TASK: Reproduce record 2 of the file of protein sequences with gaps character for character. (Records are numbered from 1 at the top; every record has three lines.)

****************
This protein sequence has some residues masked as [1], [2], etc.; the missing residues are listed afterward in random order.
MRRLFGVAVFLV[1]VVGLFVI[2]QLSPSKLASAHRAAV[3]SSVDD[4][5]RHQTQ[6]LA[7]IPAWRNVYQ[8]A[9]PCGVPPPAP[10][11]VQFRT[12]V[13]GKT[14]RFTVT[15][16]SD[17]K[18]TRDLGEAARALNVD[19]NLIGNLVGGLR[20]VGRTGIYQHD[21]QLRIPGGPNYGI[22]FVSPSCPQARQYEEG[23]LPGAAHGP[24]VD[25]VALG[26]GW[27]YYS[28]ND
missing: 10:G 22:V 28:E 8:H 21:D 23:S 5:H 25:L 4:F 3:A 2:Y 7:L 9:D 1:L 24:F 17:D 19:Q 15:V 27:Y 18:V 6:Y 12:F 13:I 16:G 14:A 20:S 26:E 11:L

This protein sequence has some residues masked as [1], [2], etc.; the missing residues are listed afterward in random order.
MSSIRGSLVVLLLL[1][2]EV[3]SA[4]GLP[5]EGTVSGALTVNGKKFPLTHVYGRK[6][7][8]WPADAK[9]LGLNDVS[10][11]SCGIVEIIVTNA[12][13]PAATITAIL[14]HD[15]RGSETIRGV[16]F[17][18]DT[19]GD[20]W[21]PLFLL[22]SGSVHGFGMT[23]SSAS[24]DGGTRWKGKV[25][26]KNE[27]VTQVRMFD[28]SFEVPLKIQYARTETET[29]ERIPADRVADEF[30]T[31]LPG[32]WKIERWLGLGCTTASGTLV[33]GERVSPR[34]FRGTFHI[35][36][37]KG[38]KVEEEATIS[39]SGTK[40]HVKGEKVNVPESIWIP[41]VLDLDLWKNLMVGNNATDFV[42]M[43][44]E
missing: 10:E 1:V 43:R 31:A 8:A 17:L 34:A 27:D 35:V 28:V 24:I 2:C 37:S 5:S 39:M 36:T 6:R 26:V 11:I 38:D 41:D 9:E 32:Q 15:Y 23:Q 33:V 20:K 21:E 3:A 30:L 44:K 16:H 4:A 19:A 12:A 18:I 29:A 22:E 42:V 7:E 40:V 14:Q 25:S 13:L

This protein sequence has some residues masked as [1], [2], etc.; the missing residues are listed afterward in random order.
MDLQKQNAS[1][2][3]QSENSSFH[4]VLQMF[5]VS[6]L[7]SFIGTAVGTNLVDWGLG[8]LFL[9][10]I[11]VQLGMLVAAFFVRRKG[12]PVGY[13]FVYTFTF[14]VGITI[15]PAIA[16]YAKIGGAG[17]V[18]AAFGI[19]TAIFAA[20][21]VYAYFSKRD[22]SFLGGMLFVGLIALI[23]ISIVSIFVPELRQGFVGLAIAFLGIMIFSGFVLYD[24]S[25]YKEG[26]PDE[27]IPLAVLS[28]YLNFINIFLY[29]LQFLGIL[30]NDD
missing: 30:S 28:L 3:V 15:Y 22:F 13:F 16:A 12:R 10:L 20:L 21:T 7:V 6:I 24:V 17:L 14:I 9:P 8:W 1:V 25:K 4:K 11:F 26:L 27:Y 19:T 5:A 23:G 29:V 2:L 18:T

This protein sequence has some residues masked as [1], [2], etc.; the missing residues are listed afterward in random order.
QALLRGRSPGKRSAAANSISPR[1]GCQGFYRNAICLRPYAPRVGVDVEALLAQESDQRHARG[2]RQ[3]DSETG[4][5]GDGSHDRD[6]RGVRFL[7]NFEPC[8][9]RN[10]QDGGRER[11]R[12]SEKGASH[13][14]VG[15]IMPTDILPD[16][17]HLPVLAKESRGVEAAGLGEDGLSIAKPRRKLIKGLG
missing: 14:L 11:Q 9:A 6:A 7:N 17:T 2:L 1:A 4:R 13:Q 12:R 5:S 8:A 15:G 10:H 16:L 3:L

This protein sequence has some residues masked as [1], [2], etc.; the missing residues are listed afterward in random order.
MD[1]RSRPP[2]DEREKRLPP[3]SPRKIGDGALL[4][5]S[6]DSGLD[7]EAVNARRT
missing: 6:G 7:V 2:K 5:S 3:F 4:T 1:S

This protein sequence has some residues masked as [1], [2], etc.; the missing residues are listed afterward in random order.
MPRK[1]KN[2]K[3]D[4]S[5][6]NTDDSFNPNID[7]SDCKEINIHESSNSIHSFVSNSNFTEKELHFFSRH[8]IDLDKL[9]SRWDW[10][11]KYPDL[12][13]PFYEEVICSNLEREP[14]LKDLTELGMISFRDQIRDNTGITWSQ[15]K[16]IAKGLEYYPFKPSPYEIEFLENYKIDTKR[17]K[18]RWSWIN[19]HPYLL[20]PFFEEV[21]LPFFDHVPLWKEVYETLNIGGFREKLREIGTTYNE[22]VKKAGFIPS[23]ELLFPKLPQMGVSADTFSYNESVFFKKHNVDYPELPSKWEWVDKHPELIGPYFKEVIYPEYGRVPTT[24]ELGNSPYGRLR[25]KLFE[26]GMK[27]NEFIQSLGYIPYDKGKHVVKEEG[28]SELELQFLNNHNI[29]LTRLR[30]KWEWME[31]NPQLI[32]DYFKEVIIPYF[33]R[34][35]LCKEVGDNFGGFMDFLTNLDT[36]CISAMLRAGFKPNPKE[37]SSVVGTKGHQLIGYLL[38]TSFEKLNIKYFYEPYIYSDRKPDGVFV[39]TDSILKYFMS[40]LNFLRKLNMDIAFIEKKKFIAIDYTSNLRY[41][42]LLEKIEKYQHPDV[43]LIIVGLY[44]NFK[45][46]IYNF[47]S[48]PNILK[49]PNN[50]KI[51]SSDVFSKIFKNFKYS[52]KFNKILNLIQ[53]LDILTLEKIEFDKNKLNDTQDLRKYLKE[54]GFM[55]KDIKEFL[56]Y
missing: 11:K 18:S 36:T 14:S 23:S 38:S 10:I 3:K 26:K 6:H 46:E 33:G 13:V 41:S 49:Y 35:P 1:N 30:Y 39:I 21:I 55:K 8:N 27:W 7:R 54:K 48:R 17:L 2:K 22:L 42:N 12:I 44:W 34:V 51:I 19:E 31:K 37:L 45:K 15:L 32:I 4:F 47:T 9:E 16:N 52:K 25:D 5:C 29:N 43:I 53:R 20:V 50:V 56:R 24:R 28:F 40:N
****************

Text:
This protein sequence has some residues masked as [1], [2], etc.; the missing residues are listed afterward in random order.
MSSIRGSLVVLLLL[1][2]EV[3]SA[4]GLP[5]EGTVSGALTVNGKKFPLTHVYGRK[6][7][8]WPADAK[9]LGLNDVS[10][11]SCGIVEIIVTNA[12][13]PAATITAIL[14]HD[15]RGSETIRGV[16]F[17][18]DT[19]GD[20]W[21]PLFLL[22]SGSVHGFGMT[23]SSAS[24]DGGTRWKGKV[25][26]KNE[27]VTQVRMFD[28]SFEVPLKIQYARTETET[29]ERIPADRVADEF[30]T[31]LPG[32]WKIERWLGLGCTTASGTLV[33]GERVSPR[34]FRGTFHI[35][36][37]KG[38]KVEEEATIS[39]SGTK[40]HVKGEKVNVPESIWIP[41]VLDLDLWKNLMVGNNATDFV[42]M[43][44]E
missing: 10:E 1:V 43:R 31:A 8:A 17:L 34:A 27:D 35:V 28:V 24:I 2:C 37:S 5:S 39:M 36:T 6:R 26:V 11:I 38:D 41:D 9:E 32:Q 15:Y 23:Q 33:V 20:K 21:E 3:A 30:L 44:K 16:H 4:A 19:A 12:A 18:I 29:A 22:E 42:V 7:E 40:V 14:Q 25:S 13:L